Learn More About Cargo Pet Travel
Cargo or cabin? Ground transportation or excess baggage? One of the most common and emotionally charged questions we receive is about how pets travel.
Many people are surprised to find out that PetRelocation recommends cargo travel for pets, but in our experience the more you learn about how air cargo transportation works, the clearer it becomes that this really is the best option for your most precious passengers.
As you research the safest pet travel options, here's a look at the facts about pet air travel and the pros and cons of the various methods of transit available.
Facts About Pet Air Travel Via Cargo
Some airlines are more pet friendly than others, so do some research as you plan your pet's trip and check with a pet travel expert to see which carrier they recommend based on your origin and destination.
An airline that is “pet safe” signals that employees are specifically trained to handle animals and they follow a last on, first off policy. This means pets are given priority, they are transported in temperature controlled vehicles, and they are never left to sit on the tarmac.
Check-in occurs at the airlines' cargo facility and pets are tracked during each stage of their their journey.
The cargo area is pressure and temperature controlled.
Pets do not need to travel on the same flight as the pet owner and they're not attached to the ticket of their pet owner, which makes it easier for people to plan their own travel routes.
This method tends to be more expensive because of the higher standards of care involved. Also, the larger your pet is, the more the ticket will be because the freight prices is based on the combined weight of the pet and their kennel.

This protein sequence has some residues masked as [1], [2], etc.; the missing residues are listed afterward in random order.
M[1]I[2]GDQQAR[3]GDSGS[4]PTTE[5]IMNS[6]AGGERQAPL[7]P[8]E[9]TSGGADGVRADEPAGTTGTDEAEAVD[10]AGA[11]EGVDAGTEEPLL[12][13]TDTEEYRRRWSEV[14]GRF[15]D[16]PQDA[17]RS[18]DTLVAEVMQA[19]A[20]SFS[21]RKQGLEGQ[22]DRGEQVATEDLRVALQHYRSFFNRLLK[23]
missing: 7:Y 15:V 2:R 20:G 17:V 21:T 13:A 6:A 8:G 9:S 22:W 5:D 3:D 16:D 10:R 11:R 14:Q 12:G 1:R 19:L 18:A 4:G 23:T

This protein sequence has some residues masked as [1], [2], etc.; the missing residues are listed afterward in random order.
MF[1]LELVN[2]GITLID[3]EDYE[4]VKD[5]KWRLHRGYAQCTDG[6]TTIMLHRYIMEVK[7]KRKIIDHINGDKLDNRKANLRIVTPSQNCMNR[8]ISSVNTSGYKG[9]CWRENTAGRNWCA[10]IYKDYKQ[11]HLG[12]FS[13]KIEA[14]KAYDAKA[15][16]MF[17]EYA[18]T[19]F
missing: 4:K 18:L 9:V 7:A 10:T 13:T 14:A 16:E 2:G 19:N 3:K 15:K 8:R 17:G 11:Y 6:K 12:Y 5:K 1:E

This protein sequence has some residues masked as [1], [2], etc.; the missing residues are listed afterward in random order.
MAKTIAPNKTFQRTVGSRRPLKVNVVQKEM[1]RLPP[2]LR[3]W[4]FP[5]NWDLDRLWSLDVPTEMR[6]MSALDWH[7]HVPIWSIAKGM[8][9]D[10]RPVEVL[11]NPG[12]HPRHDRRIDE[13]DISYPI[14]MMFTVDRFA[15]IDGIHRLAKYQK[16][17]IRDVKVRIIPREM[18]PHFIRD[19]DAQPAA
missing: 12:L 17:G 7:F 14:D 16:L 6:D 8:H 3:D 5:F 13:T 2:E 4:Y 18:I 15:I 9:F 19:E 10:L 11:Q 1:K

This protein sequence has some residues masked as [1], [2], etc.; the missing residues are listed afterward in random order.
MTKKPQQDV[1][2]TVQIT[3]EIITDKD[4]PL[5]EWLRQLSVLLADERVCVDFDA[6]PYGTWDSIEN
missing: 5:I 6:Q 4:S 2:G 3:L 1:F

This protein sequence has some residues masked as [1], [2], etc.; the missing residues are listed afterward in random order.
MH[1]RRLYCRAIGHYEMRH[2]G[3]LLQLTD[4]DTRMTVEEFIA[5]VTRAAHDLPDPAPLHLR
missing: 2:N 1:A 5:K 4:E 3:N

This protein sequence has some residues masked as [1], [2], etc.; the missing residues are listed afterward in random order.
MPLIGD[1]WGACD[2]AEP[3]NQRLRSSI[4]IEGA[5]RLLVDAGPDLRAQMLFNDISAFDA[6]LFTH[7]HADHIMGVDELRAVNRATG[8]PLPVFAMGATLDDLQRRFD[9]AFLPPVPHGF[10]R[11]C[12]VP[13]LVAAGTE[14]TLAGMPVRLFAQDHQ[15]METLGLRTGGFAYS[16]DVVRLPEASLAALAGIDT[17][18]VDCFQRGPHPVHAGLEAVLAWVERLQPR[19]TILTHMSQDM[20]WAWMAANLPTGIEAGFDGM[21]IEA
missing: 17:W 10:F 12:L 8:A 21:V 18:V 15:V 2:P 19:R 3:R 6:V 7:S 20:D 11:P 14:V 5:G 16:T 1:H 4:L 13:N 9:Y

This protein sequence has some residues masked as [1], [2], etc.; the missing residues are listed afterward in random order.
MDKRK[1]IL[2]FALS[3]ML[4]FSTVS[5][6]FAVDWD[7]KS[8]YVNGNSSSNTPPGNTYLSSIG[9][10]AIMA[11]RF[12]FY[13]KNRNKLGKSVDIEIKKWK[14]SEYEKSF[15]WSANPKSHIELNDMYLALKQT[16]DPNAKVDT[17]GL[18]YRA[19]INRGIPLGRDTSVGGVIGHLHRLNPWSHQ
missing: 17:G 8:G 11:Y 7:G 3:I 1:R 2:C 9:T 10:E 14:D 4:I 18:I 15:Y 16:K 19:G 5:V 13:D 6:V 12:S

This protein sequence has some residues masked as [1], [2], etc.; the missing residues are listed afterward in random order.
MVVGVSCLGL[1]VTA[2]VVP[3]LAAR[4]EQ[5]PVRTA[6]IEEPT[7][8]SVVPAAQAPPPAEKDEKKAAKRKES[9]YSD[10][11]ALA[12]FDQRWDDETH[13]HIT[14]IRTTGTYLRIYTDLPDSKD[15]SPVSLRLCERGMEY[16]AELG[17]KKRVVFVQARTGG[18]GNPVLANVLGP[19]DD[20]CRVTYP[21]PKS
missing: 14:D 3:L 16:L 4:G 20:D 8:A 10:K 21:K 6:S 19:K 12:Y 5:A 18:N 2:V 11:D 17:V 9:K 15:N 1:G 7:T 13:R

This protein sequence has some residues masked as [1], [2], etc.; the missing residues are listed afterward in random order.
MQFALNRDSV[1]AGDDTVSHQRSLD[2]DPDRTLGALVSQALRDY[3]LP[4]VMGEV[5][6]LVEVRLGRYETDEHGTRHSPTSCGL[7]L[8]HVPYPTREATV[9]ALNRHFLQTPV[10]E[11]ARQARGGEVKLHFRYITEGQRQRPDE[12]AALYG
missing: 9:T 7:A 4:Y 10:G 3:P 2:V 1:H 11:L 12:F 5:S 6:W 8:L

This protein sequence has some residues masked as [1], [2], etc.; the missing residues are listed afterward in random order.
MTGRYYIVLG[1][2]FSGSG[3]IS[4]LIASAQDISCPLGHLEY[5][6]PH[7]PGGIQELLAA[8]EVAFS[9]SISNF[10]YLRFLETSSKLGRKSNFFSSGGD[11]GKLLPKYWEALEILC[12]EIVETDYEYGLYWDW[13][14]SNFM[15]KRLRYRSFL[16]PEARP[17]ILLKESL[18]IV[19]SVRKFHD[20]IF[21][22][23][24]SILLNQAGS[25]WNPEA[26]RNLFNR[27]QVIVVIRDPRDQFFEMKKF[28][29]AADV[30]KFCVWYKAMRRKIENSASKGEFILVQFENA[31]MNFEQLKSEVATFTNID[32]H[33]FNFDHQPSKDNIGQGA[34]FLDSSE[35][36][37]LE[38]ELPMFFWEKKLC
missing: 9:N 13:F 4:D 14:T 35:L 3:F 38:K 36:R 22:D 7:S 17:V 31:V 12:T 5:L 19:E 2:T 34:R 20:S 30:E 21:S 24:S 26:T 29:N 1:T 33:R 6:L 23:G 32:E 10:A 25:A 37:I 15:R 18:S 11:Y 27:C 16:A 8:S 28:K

PetRelocation books all pets' travel via manifest cargo (barring very special circumstances).
Myths About Cargo Travel
Though you may have come across various news stories that make cargo travel sound remarkably unsafe for pets, when you examine the numbers, this simply isn't the case. According to the last Department of Transportation report released on this matter, about 2 million pets flew in 2014 and there was a negative incident rate of about .0022%.
Pet authorities like the Humane Society have said that pet air travel via cargo should be avoided at all costs, but this stance seems to be based on outdated or inaccurate information. Contrary to what many people believe, the cargo area where pets are placed is pressure and temperature controlled just like the cabin, and pet safe airlines are dedicated to making sure pets have a safe experience and aren't just treated as luggage. (See above and read more about flying pets safely here.)
Facts About Pet Air Travel Via Excess Baggage
Check-in occurs at the main terminal and pets must be accompanied by their owner and fly on the same flight.
Airline requirements vary, so check the carrier's website carefully or give them a call to find out exactly what to expect.
Airline employees will handle pets and haven't necessarily received special training about how to do so.